# Why does a plane wave leave the position of the particle unspecified?

I'm covering a book on QM, and just started recently and I'm stuck at understanding something. It says that we can describe the state of motion of a particle with an infinite plane wave equation:

$\psi(r,t)=Ae^{i(\mathbf{k}.\mathbf{r}-wt)}$

It says that it corresponds to a motion with precisely defined momentum.

"but having amplitudes $|\psi|=const. \forall r,t$, the infinite harmonic plane waves leave the position of the particle entirely unspecified."

1. What does the word "infinite" aim to imply here? Does it mean we assume the imaginary "waves" extend infinitely in both directions? Also, if so, does that matter?
2. Of course any planar wave has constant amplitude! It's not that they are imposing some mathematical restriction on the wave. Please explain the statement.

So as you say, a planar wave has a constant amplitude. This then implies that they do extend all the way to infinity in both directions--there is no edge to it. Of course, this is never physically realized, but it's a good first (or zeroth) approximation in a lot of cases--just like it is in electromagnetism, if you've dealt with that before.

The reason this leaves the position unspecified is the way that you would extract information on where the particle is is to integrate the absolute square $\psi \psi^* = \left| \psi \right|^2$ over a volume. This quantity represents the probability that the particle will be measured in that region. If $\left| \psi \right|$ is constant everywhere in space, this probability is also constant everywhere in space--so we're equally likely to find the particle in any place we look. To do this mathematically, it's usually best to bound it somewhat so you can normalize the wavefunction--say that you have a volume $V$ that the particle can be found in. Still, though, a pure momentum plane-wave state will then just be entirely indeterminate in position in the volume.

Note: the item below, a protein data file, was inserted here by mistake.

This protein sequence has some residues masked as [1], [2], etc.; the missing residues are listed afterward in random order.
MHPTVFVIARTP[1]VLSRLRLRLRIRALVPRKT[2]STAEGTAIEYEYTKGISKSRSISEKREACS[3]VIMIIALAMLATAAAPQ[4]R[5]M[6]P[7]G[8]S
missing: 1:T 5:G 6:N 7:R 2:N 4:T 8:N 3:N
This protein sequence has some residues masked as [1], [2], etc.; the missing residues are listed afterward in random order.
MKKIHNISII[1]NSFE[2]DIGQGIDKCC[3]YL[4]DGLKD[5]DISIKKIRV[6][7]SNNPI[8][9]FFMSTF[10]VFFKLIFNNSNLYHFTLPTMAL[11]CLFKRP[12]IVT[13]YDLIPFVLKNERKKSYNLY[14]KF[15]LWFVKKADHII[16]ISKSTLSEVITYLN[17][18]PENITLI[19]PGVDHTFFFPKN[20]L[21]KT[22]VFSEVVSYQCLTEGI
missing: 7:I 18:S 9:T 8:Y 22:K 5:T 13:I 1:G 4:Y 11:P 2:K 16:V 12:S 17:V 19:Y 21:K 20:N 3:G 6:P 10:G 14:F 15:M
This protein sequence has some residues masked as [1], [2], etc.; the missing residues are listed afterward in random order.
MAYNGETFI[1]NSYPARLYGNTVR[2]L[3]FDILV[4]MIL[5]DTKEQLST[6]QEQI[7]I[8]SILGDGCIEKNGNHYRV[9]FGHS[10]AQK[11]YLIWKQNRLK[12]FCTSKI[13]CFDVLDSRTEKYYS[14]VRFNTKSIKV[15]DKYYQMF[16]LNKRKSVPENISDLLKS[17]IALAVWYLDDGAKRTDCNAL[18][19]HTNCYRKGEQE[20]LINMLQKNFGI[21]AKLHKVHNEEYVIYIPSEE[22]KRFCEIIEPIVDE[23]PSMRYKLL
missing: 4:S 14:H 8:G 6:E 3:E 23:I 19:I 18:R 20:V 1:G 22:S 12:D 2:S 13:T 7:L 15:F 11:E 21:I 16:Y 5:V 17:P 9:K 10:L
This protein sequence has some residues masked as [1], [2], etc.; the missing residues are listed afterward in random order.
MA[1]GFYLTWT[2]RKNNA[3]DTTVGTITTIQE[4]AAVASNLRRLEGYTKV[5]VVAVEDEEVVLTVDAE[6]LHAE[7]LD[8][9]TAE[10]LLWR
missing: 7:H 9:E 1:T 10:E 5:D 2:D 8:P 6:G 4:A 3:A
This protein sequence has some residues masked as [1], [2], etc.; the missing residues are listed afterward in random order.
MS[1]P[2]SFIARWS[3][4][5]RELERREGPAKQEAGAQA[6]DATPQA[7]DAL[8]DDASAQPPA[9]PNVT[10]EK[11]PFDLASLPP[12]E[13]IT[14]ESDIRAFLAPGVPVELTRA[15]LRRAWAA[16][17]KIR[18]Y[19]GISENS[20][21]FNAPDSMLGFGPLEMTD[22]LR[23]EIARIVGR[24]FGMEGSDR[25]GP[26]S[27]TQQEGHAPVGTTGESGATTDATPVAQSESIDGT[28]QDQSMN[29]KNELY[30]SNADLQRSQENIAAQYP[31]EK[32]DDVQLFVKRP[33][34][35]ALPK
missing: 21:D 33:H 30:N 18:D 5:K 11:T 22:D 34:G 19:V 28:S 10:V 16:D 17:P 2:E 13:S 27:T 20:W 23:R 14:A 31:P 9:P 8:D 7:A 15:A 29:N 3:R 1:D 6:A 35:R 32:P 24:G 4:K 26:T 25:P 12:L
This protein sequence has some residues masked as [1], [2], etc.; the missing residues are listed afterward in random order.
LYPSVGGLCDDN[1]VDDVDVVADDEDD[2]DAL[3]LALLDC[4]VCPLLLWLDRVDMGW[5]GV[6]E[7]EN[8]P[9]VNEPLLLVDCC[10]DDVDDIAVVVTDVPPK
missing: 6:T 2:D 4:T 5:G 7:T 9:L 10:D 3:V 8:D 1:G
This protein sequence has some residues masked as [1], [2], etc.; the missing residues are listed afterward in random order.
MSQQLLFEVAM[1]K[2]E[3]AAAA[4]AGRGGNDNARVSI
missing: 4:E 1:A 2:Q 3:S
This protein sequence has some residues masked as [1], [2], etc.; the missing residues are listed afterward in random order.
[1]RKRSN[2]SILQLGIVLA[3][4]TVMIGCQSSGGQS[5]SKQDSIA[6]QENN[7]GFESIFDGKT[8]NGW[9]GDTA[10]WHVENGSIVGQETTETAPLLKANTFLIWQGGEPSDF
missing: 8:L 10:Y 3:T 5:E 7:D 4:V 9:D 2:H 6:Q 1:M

This is why people build wave packets by combining many plane waves; then their distribution in space will be nontrivial.

1) Yes, that's pretty much it - a perfect/ideal wave will extend to infinity. It matters in the sense that a sine wave, $\sin (kx)$ (and similarly a complex plane wave) is only a momentum eigenfunction if it is taken to be infinite in extent, as the domain of sine is all real numbers.

2) If the amplitude was not constant, it would have to vary. If it varied, the envelope function for the amplitude would have to decay at infinity (or at least be square integrable). If it decayed, it could not be infinite in extent.

The result of the infinite extent of the wave-function means that the particle could be (except at the zeroes of $\psi^2$) anywhere, and so it's position is not determinable.

• sorry for unmarking you answer, but I think it was very helpful in making my understand. However the answer by @sirelderberry pointed out the reason for using the amplitude, which I think was essential. But again, both answers were equally useful. Mar 11, 2015 at 15:27